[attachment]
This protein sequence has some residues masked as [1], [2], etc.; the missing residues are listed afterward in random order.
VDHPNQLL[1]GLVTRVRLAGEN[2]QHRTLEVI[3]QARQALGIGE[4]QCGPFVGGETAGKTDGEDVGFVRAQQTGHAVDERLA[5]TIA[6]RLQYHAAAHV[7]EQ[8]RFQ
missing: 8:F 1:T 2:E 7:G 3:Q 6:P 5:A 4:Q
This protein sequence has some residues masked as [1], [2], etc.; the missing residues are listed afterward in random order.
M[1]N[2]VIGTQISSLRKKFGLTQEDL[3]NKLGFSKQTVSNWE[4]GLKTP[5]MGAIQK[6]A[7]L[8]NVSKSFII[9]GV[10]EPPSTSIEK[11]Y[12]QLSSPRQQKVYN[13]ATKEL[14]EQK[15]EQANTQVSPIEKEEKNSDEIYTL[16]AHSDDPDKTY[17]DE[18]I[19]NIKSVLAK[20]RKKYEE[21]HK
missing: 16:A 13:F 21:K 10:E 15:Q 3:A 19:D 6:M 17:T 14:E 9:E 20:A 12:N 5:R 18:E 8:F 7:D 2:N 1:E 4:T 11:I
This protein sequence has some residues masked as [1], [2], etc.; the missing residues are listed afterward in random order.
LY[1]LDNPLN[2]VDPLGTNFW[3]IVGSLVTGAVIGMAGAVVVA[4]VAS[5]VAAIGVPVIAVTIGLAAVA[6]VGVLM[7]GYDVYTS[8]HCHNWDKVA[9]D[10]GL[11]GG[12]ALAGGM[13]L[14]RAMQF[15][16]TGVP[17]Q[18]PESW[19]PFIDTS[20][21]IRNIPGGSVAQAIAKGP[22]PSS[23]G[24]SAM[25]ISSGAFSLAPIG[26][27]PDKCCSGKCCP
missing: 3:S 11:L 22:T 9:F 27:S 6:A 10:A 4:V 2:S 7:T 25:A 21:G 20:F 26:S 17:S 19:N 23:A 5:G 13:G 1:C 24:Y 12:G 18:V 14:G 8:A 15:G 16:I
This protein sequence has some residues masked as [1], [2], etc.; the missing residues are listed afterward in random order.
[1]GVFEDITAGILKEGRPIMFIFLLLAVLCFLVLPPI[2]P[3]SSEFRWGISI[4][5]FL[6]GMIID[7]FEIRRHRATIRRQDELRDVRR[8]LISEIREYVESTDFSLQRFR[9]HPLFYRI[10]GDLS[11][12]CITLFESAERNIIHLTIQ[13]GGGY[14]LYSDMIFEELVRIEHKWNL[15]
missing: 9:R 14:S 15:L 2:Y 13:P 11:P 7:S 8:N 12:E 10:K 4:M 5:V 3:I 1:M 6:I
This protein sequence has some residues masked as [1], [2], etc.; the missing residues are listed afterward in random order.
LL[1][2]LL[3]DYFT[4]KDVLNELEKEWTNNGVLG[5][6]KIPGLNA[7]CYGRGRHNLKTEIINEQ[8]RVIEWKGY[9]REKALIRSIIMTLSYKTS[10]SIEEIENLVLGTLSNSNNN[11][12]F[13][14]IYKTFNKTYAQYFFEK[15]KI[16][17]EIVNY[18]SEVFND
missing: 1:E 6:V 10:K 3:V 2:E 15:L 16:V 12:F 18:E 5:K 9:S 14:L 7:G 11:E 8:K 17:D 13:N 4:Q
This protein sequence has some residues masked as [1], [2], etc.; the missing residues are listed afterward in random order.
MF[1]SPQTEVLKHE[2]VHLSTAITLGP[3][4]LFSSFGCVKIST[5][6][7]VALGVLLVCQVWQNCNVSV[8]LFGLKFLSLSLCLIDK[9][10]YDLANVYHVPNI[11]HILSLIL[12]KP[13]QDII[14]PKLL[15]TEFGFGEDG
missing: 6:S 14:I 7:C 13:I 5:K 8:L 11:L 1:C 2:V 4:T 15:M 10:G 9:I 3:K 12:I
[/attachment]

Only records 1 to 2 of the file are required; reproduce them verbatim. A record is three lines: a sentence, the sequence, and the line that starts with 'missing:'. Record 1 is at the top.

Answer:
This protein sequence has some residues masked as [1], [2], etc.; the missing residues are listed afterward in random order.
VDHPNQLL[1]GLVTRVRLAGEN[2]QHRTLEVI[3]QARQALGIGE[4]QCGPFVGGETAGKTDGEDVGFVRAQQTGHAVDERLA[5]TIA[6]RLQYHAAAHV[7]EQ[8]RFQ
missing: 8:F 1:T 2:E 7:G 3:Q 6:P 5:A 4:Q
This protein sequence has some residues masked as [1], [2], etc.; the missing residues are listed afterward in random order.
M[1]N[2]VIGTQISSLRKKFGLTQEDL[3]NKLGFSKQTVSNWE[4]GLKTP[5]MGAIQK[6]A[7]L[8]NVSKSFII[9]GV[10]EPPSTSIEK[11]Y[12]QLSSPRQQKVYN[13]ATKEL[14]EQK[15]EQANTQVSPIEKEEKNSDEIYTL[16]AHSDDPDKTY[17]DE[18]I[19]NIKSVLAK[20]RKKYEE[21]HK
missing: 16:A 13:F 21:K 10:E 15:Q 3:A 19:D 6:M 17:T 14:E 9:E 20:A 12:N 5:R 18:E 8:F 7:D 2:N 1:E 4:T 11:I